Tijuana’s Antonio Margarito (37-6, 27 KOs) will return to the ring on May 8 and fight Roberto Garcia (28-2, 21 KOs) of Texas in a junior middleweight bout in Aguascalientes, Mexico. Margarito had been suspended for one year by the California State Athletic Commission in February 2009. It will be his first fight since losing the WBA welterweight title to Shane Mosley in January 2009. It was in that fight that he was discovered with illegal hand wraps that led to his suspension.
Vicente Escobedo and Abner Mares who both train in Indio under the tutelage of Joel Diaz won their fights last week by knockout. Escobedo (22-2, 13 KOs) stopped Carlos Urias (43-24, 32 KOs) in their lightweight fight last Friday in Mexico City. Mares (20-0, 13 KOs) beat Colombia’s Felipe Almanza (17-16-4) with a pair of pinpoint uppercuts on Thursday night. Mares next fight will be against Yonnhy Perez for his IBF bantamweight world title on May 22.
Miguel Angel Garcia (20-0, 17 KOs) of Riverside fights Tomas Villa (22-6-4, 14 KOs) in a 12 round featherweight bout on Saturday in Corpus Christi, Texas. Garcia, formerly of Oxnard, recently moved to Moreno Valley. His father Eduardo Garcia trained Fernando Vargas and many others in Oxnard and trains his son Miguel Garcia too. He’s one of the best trainers in the sport. It will be televised on Fox.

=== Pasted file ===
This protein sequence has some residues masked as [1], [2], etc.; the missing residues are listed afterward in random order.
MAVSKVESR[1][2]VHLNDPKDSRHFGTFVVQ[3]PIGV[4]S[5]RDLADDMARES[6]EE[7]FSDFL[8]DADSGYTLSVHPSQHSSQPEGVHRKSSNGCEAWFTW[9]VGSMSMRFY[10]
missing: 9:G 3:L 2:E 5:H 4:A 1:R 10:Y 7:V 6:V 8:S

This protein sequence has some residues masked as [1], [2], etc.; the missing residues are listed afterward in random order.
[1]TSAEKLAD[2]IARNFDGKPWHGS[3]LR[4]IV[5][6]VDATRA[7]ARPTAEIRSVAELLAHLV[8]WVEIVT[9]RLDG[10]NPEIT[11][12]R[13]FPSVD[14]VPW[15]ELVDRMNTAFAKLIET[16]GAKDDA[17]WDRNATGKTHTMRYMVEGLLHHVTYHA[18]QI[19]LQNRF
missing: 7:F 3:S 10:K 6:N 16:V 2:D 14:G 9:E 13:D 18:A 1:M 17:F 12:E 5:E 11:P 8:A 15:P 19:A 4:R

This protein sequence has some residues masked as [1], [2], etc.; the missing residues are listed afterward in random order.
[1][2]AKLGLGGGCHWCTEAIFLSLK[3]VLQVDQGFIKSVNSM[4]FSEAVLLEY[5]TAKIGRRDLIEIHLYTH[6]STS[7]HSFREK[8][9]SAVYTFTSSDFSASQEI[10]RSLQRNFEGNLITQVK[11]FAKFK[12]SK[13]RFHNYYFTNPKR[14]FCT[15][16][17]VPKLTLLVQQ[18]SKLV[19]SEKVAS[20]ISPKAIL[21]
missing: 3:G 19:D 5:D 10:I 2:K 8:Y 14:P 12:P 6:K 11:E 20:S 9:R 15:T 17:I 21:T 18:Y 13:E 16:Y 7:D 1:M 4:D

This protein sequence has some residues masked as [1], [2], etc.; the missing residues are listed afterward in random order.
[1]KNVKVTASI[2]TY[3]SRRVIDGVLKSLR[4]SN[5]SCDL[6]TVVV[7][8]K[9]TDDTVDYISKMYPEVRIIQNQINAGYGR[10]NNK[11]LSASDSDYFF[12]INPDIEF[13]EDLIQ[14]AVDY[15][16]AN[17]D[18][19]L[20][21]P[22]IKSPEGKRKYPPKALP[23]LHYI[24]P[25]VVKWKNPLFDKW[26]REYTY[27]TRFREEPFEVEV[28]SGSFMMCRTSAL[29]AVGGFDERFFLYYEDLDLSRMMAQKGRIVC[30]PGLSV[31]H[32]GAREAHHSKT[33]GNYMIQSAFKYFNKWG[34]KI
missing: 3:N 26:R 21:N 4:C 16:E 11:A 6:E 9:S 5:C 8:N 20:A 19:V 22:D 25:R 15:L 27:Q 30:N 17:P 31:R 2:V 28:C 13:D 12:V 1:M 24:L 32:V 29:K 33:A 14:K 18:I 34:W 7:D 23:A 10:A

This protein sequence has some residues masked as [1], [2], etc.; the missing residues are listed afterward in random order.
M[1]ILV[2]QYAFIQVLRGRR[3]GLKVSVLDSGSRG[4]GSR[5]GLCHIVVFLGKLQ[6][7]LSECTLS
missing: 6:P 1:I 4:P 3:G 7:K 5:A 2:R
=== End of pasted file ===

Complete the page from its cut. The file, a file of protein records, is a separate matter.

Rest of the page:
Riverside’s Josesito Lopez (26-3, 15 KOs) has been matched against undefeated prospect Mike Dallas Jr. (12-0-1, 3 KOs) in a junior welterweight bout set for eight rounds at the Citizens Business Bank Arena on April 24. Lopez, 25, currently ranked in the top 20, is trained by Henry Ramirez. Dallas, 23, lives and trains in Bakersfield and has not fought anyone as experienced as Lopez. It should be a tough battle.
Las Vegas lightweight prospect Sharif Bogere (14-0, 8 KOs) fights Carlos Claudio (10-4-3) in the main event at Rio Casino in Las Vegas on Friday April 2. The fight card is promoted by TKO Boxing Promotions and also features Leo Santa Cruz. For more information (888) 746-7784.
Cuba’s Erislandy Lara (10-0, 6 KOs) tangles with San Diego veteran Danny Perez in a junior middleweight fight at Hard Rock Hotel and Casino on Friday April2. The fight card is sponsored by Golden Boy Promotions and also features undefeated Hector Sanchez (18-0) against super quick Cleotis “Mookie” Pendarvis in a junior welterweight match.
Giovanni Segura (24-1-1, 20 KOs), the WBC junior flyweight titleholder, stepped up to the flyweight division against Ronald Ramos (28-8-3) and knocked him out in the fifth round on Saturday in Ensenada, Mexico. Also winning was former flyweight world champion Ulises Solis (30-2-2, 21 KOs) by sixth round technical knockout over Bert Batawang (45-15-3) of the Philippines.
England’s Matthew Hatton (39-4-2, 15 KOs) beat Italy’s Gianluca Branco (43-3-1, 22 KOs) by unanimous decision in Essex, England last Saturday to win the EEU title. It was the younger Hatton’s best victory to date.